{ 16 comments… read them below or add one }

Maggie December 9, 2011 at 4:07 pm


Once your book is ‘live’ on Amazon, you get to choose 15 words or phrases they call ‘tags’. Others can also add tags, or they can agree with some (or all) of yours. Tags appear beneath the reviews section. Before creating your own, check out a few books of the same genre to yours and see what tags have been added to them.


adan lerma December 9, 2011 at 6:34 pm

maggie, ah, i know where you mean now, thanks so much ;-)


Kristen Eckstein December 9, 2011 at 1:18 pm

Joel – great post! Discoverability is key, and part of that is a decent book cover (which as you know is just as important in a thumbnail on a search as the physical bookstore shelf) and good formatting of the interior. Unfortunately I’ve seen many Kindle books get poor reviews due to crappy formatting of the interior and coding issues. The content might be great, but if it’s not readable it’s not worth discovering. Keep up the great posts!


adan lerma December 9, 2011 at 4:36 am

hi joel, did want to say i saw your email alert for this article yesterday, but couldn’t get to my mail then, but i saved it, cause it definitely caught my interest ;-)

i’ve spent the past week taking a break from digitizing and ebooking a ton of content (from the past 30+ years) and been concentrating on just these things, updating keywords, cleaning up press releases (some allow you to tweak them) etc

it’s fun, but it does make me more “ready” to get back to my content work ;-)

anyway, thanks so much, your articles are great!


Joel Friedlander December 9, 2011 at 10:41 am

adan, it’s a tremendous advantage to be able to go into e-publishing with a big backlist, and well worth your time to get it right. Good luck with the project.


adan lerma December 9, 2011 at 4:33 am

maggie, i’m familiar with the 7 uploading keywords, but not sure about the 15 allowed tags? on the product page?

can you tell me a bit more about that, i’m checking my listings out meanwhile of course, thanks for the heads up ;-)


maggie Dana December 8, 2011 at 2:49 pm

One more thing … remind me to tell you about the hilarious back and forth I had with Amazon about a book’s categories. Would you believe they don’t even offer YA or even age-groups for childrens’ books when filling out their forms?


Joel Friedlander December 8, 2011 at 6:39 pm

I have a lot of problems with their categories also, and I’m trying to get an idea of what’s behind some of their decisions regarding categories, given how strongly they emphasize discoverability themselves. Mysteries, mysteries. . .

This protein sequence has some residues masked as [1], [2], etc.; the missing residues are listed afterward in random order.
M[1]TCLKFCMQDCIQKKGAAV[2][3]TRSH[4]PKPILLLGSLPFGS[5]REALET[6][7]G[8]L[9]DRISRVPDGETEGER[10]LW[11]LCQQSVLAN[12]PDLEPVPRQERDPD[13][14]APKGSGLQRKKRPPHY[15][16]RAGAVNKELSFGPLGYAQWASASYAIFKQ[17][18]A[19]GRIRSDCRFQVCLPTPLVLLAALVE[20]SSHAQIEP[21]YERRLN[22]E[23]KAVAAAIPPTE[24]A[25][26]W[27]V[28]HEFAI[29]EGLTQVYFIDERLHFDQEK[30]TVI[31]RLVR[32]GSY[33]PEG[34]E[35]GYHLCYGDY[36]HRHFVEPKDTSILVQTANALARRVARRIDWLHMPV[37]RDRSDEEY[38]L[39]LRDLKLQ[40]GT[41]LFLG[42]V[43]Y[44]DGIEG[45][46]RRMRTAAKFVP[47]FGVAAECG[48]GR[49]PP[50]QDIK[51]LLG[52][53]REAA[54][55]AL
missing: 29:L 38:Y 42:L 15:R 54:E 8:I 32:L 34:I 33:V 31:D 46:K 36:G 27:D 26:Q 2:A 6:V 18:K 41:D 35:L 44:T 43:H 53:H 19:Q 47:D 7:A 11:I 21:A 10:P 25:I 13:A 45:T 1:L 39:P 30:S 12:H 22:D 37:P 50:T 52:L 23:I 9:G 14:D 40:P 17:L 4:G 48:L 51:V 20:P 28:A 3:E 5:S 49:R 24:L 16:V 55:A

Maggie Dana December 8, 2011 at 2:45 pm

I’ve read, in many places, that Amazon’s algorithms for searchability are opaque and constantly moving.

The best thing authors can do is to think long and hard about the 7 keywords they choose when filling out their book’s uploading form; then to choose, with equal care, the 15 allowed tags on their book’s product page.


Roh Morgon December 8, 2011 at 12:31 pm

Very timely post, and extremely helpful.

I checked my Amazon listing for my latest book, and lo and behold – no tags.

Fixed that in a hurry, and am now off to see what else I need to do to bump it a little more into spotlight.



Roger C. Parker December 8, 2011 at 10:35 am

Dear Joel:
I don’t understand–is it me, but it often seems like the best blog posts receive the fewest comments.

Your one-word concept of “discoverable” is great, but I am puzzled by the lack of reader rapture.

btw, I thought Andy’s comment and question were great. The plot of his book sounds like something that would happen to me–if I had a job, of course.

Great posts, lately, Joel!


Joel Friedlander December 8, 2011 at 2:01 pm

Roger, I had exactly the same thought today. I posted this while in Seattle last night, and I was very excited about the concepts in this short article. To be honest, I thought it was one of the most important posts I’ve done recently. Just the unending mysteries of blogging. Thanks for your pertinent feedback.


Andy December 8, 2011 at 5:03 am

More info! How do we ensure that a book getts bumped to the top of the results list. Fiction is even more of conundrum. I have written a lightly humorous book called “Oh What a Lucky Man” about a man who loses his job, wins a $216 millinon lottery jackpot, but misplaces the ticket—all in the same day. What kind of Meta data would you include to zip my book to the top of the heap?


Roger C. Parker December 8, 2011 at 10:40 am

Dear Andy and Joel:
I wonder if it would help to draw parallels between your book and other “Oh what a day” books, i.e., “similar to Thurber,” or Jean Shepherd, Seinfeld, or etc.?

Sort of like the Dortmunder series by Donald Westlake. Perhaps add a comment to the Wikipedia page on the Dortmunder character?

Best wishes…Roger


Joel Friedlander December 8, 2011 at 2:00 pm

That’s a great strategy, Roger, to point to similar books in your product description or reviews or elsewhere, and it can be used by any fiction author.


Andy December 9, 2011 at 5:26 am


Brilliant idea. I’ll give that a try. Thanks for the suggestion.


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